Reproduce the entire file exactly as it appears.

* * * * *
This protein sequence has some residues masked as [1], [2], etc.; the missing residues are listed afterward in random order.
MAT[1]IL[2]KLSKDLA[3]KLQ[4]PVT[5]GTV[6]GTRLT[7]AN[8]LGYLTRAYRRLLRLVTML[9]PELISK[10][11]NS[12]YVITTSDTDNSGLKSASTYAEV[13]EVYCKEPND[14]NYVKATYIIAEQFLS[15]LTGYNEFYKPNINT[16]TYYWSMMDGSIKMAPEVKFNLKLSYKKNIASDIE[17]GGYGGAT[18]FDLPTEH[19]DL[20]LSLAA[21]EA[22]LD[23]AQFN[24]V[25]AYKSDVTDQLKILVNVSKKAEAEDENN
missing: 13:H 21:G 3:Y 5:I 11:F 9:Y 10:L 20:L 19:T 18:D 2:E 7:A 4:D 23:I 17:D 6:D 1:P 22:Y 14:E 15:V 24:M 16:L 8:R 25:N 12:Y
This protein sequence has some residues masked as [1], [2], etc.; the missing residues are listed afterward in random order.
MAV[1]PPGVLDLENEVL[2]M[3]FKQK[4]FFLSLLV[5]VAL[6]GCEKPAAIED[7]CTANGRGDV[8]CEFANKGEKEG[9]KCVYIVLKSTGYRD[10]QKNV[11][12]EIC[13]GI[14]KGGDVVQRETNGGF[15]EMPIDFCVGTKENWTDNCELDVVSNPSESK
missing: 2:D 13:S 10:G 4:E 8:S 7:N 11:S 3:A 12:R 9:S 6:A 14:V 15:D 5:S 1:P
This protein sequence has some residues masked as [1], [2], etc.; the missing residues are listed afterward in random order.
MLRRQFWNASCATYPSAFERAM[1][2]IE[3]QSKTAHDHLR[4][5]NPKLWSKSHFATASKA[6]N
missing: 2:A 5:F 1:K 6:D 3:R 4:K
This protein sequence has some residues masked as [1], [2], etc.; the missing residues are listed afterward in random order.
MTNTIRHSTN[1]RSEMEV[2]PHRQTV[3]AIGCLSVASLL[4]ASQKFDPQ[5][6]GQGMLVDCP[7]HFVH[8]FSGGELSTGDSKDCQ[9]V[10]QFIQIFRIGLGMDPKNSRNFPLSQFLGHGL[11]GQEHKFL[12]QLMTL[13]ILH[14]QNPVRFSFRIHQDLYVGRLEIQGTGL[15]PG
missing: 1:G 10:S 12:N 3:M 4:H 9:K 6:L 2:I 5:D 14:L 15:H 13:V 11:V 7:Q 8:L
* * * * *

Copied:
This protein sequence has some residues masked as [1], [2], etc.; the missing residues are listed afterward in random order.
MAT[1]IL[2]KLSKDLA[3]KLQ[4]PVT[5]GTV[6]GTRLT[7]AN[8]LGYLTRAYRRLLRLVTML[9]PELISK[10][11]NS[12]YVITTSDTDNSGLKSASTYAEV[13]EVYCKEPND[14]NYVKATYIIAEQFLS[15]LTGYNEFYKPNINT[16]TYYWSMMDGSIKMAPEVKFNLKLSYKKNIASDIE[17]GGYGGAT[18]FDLPTEH[19]DL[20]LSLAA[21]EA[22]LD[23]AQFN[24]V[25]AYKSDVTDQLKILVNVSKKAEAEDENN
missing: 13:H 21:G 3:Y 5:I 11:F 9:Y 10:L 20:L 19:T 18:D 2:E 7:A 4:D 23:I 17:D 6:D 1:P 22:Y 14:E 15:V 24:M 16:L 8:R 25:N 12:Y
This protein sequence has some residues masked as [1], [2], etc.; the missing residues are listed afterward in random order.
MAV[1]PPGVLDLENEVL[2]M[3]FKQK[4]FFLSLLV[5]VAL[6]GCEKPAAIED[7]CTANGRGDV[8]CEFANKGEKEG[9]KCVYIVLKSTGYRD[10]QKNV[11][12]EIC[13]GI[14]KGGDVVQRETNGGF[15]EMPIDFCVGTKENWTDNCELDVVSNPSESK
missing: 2:D 13:S 10:G 4:E 8:S 7:N 11:S 3:A 12:R 9:S 6:A 14:V 15:D 5:S 1:P
This protein sequence has some residues masked as [1], [2], etc.; the missing residues are listed afterward in random order.
MLRRQFWNASCATYPSAFERAM[1][2]IE[3]QSKTAHDHLR[4][5]NPKLWSKSHFATASKA[6]N
missing: 2:A 5:F 1:K 6:D 3:R 4:K
This protein sequence has some residues masked as [1], [2], etc.; the missing residues are listed afterward in random order.
MTNTIRHSTN[1]RSEMEV[2]PHRQTV[3]AIGCLSVASLL[4]ASQKFDPQ[5][6]GQGMLVDCP[7]HFVH[8]FSGGELSTGDSKDCQ[9]V[10]QFIQIFRIGLGMDPKNSRNFPLSQFLGHGL[11]GQEHKFL[12]QLMTL[13]ILH[14]QNPVRFSFRIHQDLYVGRLEIQGTGL[15]PG
missing: 1:G 10:S 12:N 3:M 4:H 9:K 6:L 2:I 5:D 14:L 15:H 13:V 11:V 7:Q 8:L